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MathGroup Archive 2006

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Re: Finding k-clique

  • To: mathgroup at smc.vnet.net
  • Subject: [mg65516] Re: [mg65498] Finding k-clique
  • From: Daniel Lichtblau <danl at wolfram.com>
  • Date: Thu, 6 Apr 2006 06:51:57 -0400 (EDT)
  • References: <200604051055.GAA21725@smc.vnet.net>
  • Sender: owner-wri-mathgroup at wolfram.com

Paulu wrote:
> I would like to get the number of k-cliques in a Graph and a Function
> that returns all k-Cliques.
> Combinatorica provides only MaximumClique[g], which returns only the
> largest Clique in a Graph.
> Does anybody have an idea how to solve this problem in mathematica?
> 
>  I found a method in Java: Finding k-cliques using Backtracking with
> cutoffs pruning.  Is ist possible to translate a Java Code to
> Mathematica?


 From the documentation:

MaximumClique::usage = "MaximumClique[g] finds a largest clique
in graph g. MaximumClique[g, k] returns a k-clique, if such a
thing exists in g; otherwise it returns {}."

So one approach would be as below.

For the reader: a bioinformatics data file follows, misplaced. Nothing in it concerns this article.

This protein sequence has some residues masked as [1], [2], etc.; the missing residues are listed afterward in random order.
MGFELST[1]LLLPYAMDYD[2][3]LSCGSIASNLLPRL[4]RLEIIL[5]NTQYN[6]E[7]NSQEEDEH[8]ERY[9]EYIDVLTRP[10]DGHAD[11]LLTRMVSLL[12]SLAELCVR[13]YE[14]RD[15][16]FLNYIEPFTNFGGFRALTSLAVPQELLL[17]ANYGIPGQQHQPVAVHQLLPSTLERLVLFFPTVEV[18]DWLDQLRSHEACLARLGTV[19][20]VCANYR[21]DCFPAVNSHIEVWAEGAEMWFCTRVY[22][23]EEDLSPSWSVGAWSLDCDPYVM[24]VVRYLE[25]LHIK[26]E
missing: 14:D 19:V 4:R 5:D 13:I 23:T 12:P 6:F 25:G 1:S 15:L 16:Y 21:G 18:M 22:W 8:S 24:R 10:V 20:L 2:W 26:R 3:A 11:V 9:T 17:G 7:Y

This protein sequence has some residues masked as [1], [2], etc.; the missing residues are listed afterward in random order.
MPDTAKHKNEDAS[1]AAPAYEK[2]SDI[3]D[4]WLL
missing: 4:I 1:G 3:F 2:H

Input: Graph G.

(1) Push {G,0} onto a stack.
(2) In a loop while the stack is nonempty:
   (3) Pop off the top subproblem {H,k} where
       H is a graph and k an integer.
   (4) Find one k-clique. Call the set of vertices {v[1],...,v[k]}.
       Store the k-clique found in the result R (use e.g. Sow,
       and Reap the result when finished).
   (5) Iteratively push onto the stack the following subproblems:
       Find all k-cliques for the {graph,index} pair {G[j],j},
       where j>k and G[j] is the subgraph G-v[j], (so you have to
       remove vertex v[j] and its edges). The inequality condition
       is to avoid repetition such as working with the subgraph
       (G-v[1])-v[2] and also with (G-v[2])-v[1].

I have not tried this but I think it can be made to work, with whatever 
tweaking is necessary to correct any parts that are, well, not correct.

To address your second question, yes. (Proof of concept: First translate 
the Java to a Turing machine, then go from that to Mathematica.) Really 
the details would depend on how well the person doing the translating 
knows the two languages and knows the problem area. Offhand I do not 
know of an automatic Java->Mathematica translation program but from time 
to time I am surprised to learn such things exist at least for language 
subsets.

Daniel Lichtblau
Wolfram Research


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